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'We weren't deserving of winning': How Duke men's basketball crumbled in historic upset

<p>Mike Krzyzewski had a lot to be angry about during Duke's disappointing loss at home against Stephen F. Austin.</p>

Mike Krzyzewski had a lot to be angry about during Duke's disappointing loss at home against Stephen F. Austin.

The ending to No. 1 Duke’s 85-83 loss to Stephen F. Austin Tuesday night was nothing short of catastrophic. 

Prior to this game, the Blue Devils had gone 150 games without losing to a nonconference challenger in Cameron Indoor Stadium and the Lumberjacks were among the least likely candidates to break this streak, finishing last season with a 7-11 record in the Southland conference and ranking outside of the top 200 in's ratings. Yet somehow Stephen F. Austin outplayed the No. 1 team in the country on its home court.

“They played with great poise,” said Duke head coach Mike Krzyzewski. “We weren’t deserving of winning. [Stephen F. Austin] was deserving of winning, and they won.”

The Lumberjacks may have deserved the win, but just how could a historic upset like this happen?

For one, turnovers were a huge problem. Stephen F. Austin came to Durham as the top-ranked team in the nation in turnovers forced per game, and they came out with no intention to budge from this position. 

The on-ball pressure, active hands and quick feet of the Lumberjacks forced the Blue Devils into 22 turnovers. This started with four in the first minutes of play, and seemed to ease off for a bit before the mistakes by Duke amplified in volume in the second half and overtime.

Until this matchup, Duke had not run into a team that played anything like itself in this sense—the Blue Devils are used to being the on-ball bullies, forcing teams into errors—but Tuesday, they played the role of victim. Mixed into this issue is the theme of pace—Stephen F. Austin now ranks 12th in the nation in adjusted tempo. Stated more simply, this means that the Lumberjacks play fast. In overtime alone, they took eight shots to the Blue Devils’ four.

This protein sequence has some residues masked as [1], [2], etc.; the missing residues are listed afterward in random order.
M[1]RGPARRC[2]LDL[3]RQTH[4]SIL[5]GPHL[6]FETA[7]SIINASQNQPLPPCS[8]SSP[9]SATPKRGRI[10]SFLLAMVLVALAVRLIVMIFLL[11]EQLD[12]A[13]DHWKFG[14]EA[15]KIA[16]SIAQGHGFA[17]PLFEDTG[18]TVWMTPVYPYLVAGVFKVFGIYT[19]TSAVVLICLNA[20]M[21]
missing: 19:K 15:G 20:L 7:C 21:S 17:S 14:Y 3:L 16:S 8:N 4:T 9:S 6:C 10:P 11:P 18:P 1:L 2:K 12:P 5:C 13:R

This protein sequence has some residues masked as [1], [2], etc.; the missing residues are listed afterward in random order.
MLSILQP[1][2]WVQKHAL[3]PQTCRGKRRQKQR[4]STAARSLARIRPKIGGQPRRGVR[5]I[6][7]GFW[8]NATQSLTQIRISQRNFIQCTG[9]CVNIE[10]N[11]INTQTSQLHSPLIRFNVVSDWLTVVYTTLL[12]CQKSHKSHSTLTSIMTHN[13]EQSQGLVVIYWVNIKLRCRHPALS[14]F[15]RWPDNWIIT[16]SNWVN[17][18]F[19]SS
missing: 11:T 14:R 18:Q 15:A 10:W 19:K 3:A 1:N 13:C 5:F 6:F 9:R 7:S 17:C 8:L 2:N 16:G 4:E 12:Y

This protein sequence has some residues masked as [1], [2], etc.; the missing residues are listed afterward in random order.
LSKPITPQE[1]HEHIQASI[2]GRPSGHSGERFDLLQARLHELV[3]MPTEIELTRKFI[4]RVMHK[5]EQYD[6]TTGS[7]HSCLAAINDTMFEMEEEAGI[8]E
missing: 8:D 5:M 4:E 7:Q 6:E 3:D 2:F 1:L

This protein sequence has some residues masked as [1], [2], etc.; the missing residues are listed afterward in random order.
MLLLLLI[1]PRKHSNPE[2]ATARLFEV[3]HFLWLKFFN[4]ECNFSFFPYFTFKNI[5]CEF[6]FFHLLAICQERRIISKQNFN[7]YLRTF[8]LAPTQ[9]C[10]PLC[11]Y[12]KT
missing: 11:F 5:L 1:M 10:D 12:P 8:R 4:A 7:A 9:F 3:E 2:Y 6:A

“A key factor in the ballgame was to be strong with the ball, and we were not strong with the ball,” said Krzyzewski. “That’s really the easiest answer.”

Free throws were also an issue. Duke was 24-for-40 on the night from the charity stripe, but, more crucially, only 11-for-24 in the second half. It sagged from a questionable mark in the first half to an atrocious, abysmal, horrifying, you pick your adjective, disaster as the game progressed.

This cannot become a theme for the Blue Devils, a team that relies upon paint presence and banging bodies down low—especially from bruising center Vernon Carey Jr.—to win games. Stephen F. Austin found this fault, and in the second half, the Lumberjacks exploited it. Carey was 4-for-11 from the line, which tempers excitement for his efficient 8-of-10 mark from the field.

Any analysis of Tuesday's contest would be remiss to not mention the show that Stephen F. Austin's Kevon Harris put on under the lights of Cameron Indoor Stadium. The senior dropped 26 points on the night in a hostile environment, including 20 in the first half alone. He played 40 of the 45 minutes of game time, and added four assists along with three steals—and, crucially, only three turnovers. 

Blue Devil fans will wake up Wednesday likely still disappointed about this result. But what it will instill in the minds of the young core of this team is the knowledge that on any given Tuesday, a team that has had Duke circled on its calendars since its season ended in the spring can walk into Cameron and come out with a win. 

“Every single night we have to play with the same hunger and the same toughness, no matter who we are playing,” said Blue Devil sophomore point guard Tre Jones.  “We have to know that everyone is coming for us.”

And though Duke faces a likely drop in the AP poll following the loss, the calendar dates will remain circled for its opponents.


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